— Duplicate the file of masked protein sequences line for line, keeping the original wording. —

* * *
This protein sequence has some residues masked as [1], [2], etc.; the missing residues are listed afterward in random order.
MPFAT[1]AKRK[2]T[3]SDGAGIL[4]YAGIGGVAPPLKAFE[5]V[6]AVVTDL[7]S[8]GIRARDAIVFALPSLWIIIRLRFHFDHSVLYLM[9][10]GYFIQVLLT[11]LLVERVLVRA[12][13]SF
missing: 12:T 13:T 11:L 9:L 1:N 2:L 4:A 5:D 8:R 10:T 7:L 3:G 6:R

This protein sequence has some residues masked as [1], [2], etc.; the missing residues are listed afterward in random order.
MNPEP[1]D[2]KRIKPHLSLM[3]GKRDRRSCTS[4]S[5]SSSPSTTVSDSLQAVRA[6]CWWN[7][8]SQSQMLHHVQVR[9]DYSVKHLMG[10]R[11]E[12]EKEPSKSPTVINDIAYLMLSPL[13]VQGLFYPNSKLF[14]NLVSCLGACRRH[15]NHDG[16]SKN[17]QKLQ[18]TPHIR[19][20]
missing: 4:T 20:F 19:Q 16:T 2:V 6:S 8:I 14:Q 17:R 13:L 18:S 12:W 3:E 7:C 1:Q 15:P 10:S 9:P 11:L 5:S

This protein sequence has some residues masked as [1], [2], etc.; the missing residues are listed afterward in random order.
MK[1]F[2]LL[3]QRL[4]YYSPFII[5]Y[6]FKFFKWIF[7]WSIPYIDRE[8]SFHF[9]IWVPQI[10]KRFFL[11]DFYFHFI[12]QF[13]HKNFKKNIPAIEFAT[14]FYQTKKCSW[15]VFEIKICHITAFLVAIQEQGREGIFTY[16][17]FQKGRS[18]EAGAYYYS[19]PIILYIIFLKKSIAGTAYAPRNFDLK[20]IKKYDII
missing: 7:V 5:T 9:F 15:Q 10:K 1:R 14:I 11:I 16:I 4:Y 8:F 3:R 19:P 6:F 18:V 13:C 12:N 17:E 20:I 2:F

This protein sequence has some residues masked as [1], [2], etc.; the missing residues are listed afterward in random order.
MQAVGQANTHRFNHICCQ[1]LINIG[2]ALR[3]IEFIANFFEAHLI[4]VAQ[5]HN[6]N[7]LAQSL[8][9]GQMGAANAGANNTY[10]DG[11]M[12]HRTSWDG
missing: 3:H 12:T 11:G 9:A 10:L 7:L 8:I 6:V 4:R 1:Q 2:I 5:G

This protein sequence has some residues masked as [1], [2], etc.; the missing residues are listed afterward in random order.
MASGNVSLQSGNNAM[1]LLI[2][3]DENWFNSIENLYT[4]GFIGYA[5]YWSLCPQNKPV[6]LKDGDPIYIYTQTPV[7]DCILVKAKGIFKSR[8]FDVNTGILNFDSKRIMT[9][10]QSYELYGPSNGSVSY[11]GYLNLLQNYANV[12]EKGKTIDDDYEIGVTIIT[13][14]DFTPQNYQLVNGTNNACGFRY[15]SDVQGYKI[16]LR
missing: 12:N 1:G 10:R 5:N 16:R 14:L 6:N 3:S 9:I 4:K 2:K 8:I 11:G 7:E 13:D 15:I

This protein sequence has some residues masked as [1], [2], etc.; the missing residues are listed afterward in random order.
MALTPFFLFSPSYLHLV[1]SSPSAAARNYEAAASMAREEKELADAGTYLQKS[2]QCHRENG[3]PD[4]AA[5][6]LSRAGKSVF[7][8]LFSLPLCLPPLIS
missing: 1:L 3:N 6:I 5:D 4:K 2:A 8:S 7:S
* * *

This protein sequence has some residues masked as [1], [2], etc.; the missing residues are listed afterward in random order.
MPFAT[1]AKRK[2]T[3]SDGAGIL[4]YAGIGGVAPPLKAFE[5]V[6]AVVTDL[7]S[8]GIRARDAIVFALPSLWIIIRLRFHFDHSVLYLM[9][10]GYFIQVLLT[11]LLVERVLVRA[12][13]SF
missing: 12:T 13:T 11:L 9:L 1:N 2:L 4:A 5:D 8:R 10:T 7:L 3:G 6:R

This protein sequence has some residues masked as [1], [2], etc.; the missing residues are listed afterward in random order.
MNPEP[1]D[2]KRIKPHLSLM[3]GKRDRRSCTS[4]S[5]SSSPSTTVSDSLQAVRA[6]CWWN[7][8]SQSQMLHHVQVR[9]DYSVKHLMG[10]R[11]E[12]EKEPSKSPTVINDIAYLMLSPL[13]VQGLFYPNSKLF[14]NLVSCLGACRRH[15]NHDG[16]SKN[17]QKLQ[18]TPHIR[19][20]
missing: 4:T 20:F 19:Q 16:T 2:V 6:S 8:I 14:Q 17:R 13:L 18:S 12:W 3:E 7:C 1:Q 15:P 10:S 9:P 11:L 5:S

This protein sequence has some residues masked as [1], [2], etc.; the missing residues are listed afterward in random order.
MK[1]F[2]LL[3]QRL[4]YYSPFII[5]Y[6]FKFFKWIF[7]WSIPYIDRE[8]SFHF[9]IWVPQI[10]KRFFL[11]DFYFHFI[12]QF[13]HKNFKKNIPAIEFAT[14]FYQTKKCSW[15]VFEIKICHITAFLVAIQEQGREGIFTY[16][17]FQKGRS[18]EAGAYYYS[19]PIILYIIFLKKSIAGTAYAPRNFDLK[20]IKKYDII
missing: 7:V 5:T 9:F 15:Q 10:K 1:R 14:I 11:I 16:I 4:Y 8:F 3:R 19:P 6:F 18:V 13:C 12:N 17:E 20:I 2:F

This protein sequence has some residues masked as [1], [2], etc.; the missing residues are listed afterward in random order.
MQAVGQANTHRFNHICCQ[1]LINIG[2]ALR[3]IEFIANFFEAHLI[4]VAQ[5]HN[6]N[7]LAQSL[8][9]GQMGAANAGANNTY[10]DG[11]M[12]HRTSWDG
missing: 3:H 12:T 11:G 9:A 10:L 7:L 8:I 6:V 4:R 1:Q 2:I 5:G

This protein sequence has some residues masked as [1], [2], etc.; the missing residues are listed afterward in random order.
MASGNVSLQSGNNAM[1]LLI[2][3]DENWFNSIENLYT[4]GFIGYA[5]YWSLCPQNKPV[6]LKDGDPIYIYTQTPV[7]DCILVKAKGIFKSR[8]FDVNTGILNFDSKRIMT[9][10]QSYELYGPSNGSVSY[11]GYLNLLQNYANV[12]EKGKTIDDDYEIGVTIIT[13][14]DFTPQNYQLVNGTNNACGFRY[15]SDVQGYKI[16]LR
missing: 12:N 1:G 10:R 5:N 16:R 14:L 6:N 3:S 9:I 4:K 2:K 8:I 11:G 7:E 13:D 15:I

This protein sequence has some residues masked as [1], [2], etc.; the missing residues are listed afterward in random order.
MALTPFFLFSPSYLHLV[1]SSPSAAARNYEAAASMAREEKELADAGTYLQKS[2]QCHRENG[3]PD[4]AA[5][6]LSRAGKSVF[7][8]LFSLPLCLPPLIS
missing: 1:L 3:N 6:I 5:D 4:K 2:A 8:S 7:S